Farm Ireland
Independent.ie

Monday 16 July 2018

Farming family forced to dig to get water for cattle to drink

With no rain coming from above, a Co Down farming family have had to go underground to keep their animals watered
With no rain coming from above, a Co Down farming family have had to go underground to keep their animals watered

Staff Reporter

With no rain coming from above, a Co Down farming family have had to go underground to keep their animals watered.

John Ross MacMathuna (35) helps out on his father's farm in Rostrevor. For the first time since 1995 they have had to dig more than a metre underground to access water for their cattle.

Like much of the country, Rostrevor has experienced high temperatures over the past week, ranging from 27C to 30C. The family also have grazing fields three miles away from their home.

"There's about 18 acres not directly connected to the farm and they would have streams coming down that run through them - but every single one of them is bone dry," said Mr MacMathuna.

"We couldn't have put any cattle in those fields because they would have died of thirst. That is why we had to go up with the digger because otherwise, a third of the farm would have been taken out of action.

"We dug in a few places where we knew there would be water. Although there's now water to drink, it doesn't help that there's very little for the cattle to eat. It's one thing having water, but they'll be hungry as well.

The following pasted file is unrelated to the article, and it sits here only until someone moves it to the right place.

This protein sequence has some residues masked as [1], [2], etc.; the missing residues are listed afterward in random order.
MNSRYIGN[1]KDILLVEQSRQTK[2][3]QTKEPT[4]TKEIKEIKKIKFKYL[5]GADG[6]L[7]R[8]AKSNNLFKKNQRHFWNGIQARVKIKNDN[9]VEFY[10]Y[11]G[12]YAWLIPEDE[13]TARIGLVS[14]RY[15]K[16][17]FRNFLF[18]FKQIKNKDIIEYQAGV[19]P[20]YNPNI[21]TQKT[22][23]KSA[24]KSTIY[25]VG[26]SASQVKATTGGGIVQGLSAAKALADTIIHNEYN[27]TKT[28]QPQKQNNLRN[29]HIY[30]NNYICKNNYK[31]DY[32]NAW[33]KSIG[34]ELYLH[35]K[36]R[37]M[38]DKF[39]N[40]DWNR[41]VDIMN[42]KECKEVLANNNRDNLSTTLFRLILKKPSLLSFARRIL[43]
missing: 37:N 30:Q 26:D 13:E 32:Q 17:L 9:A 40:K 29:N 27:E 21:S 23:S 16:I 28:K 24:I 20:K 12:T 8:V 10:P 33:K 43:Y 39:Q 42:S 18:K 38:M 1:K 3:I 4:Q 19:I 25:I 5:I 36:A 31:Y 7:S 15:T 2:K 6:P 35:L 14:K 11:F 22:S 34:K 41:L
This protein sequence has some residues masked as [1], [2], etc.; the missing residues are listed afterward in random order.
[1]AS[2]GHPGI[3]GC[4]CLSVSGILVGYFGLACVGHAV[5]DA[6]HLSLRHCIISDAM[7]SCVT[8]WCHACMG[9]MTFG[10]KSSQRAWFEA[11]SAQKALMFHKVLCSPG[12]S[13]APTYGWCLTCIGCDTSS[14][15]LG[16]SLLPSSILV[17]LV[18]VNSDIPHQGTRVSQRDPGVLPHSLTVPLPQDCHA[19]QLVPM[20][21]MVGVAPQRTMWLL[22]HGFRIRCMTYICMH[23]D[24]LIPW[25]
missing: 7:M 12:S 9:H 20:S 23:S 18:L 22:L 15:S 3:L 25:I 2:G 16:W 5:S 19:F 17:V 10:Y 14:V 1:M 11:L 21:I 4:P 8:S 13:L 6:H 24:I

"They'll get by, but they won't be putting on weight. This is normally the prime grass-growing time too."

Drought to continue

Met Éireann has issued yet another high-temperature warning as temperatures are expected to reach high 20s across 14 counties today.

The Status Yellow warning was issued at 4pm on Tuesday afternoon and comes into effect on Wednesday at 2pm, remaining in place until 7pm that evening.

The counties affected include Carlow, Kildare, Kilkenny, Laois, Longford, Offaly, Westmeath, Meath, Galway, Leitrim, Roscommon, Clare, Limerick and Tipperary.

Temperatures are expected to hit highs of 27 or 28 degrees.

With no significant rainfall forecast over the next five days, a Status Yellow drought warning remains in place. 

The drought warning is in effect until July 6 – though farmers and livestock owners are worried it could be extended further.

In its latest seven-day forecast, Met Eireann said the “dry, warm and settled spell will persist into the early days of next week”.

However, it’s not all good news as the Department of Agriculture said there was a serious risk of fires throughout the country.

Its ‘Condition Red – Extreme Fire Risk’ warning has been extended until noon on Friday.

Belfast Telegraph

Get the latest news from the FarmIreland team 3 times a week.





More in News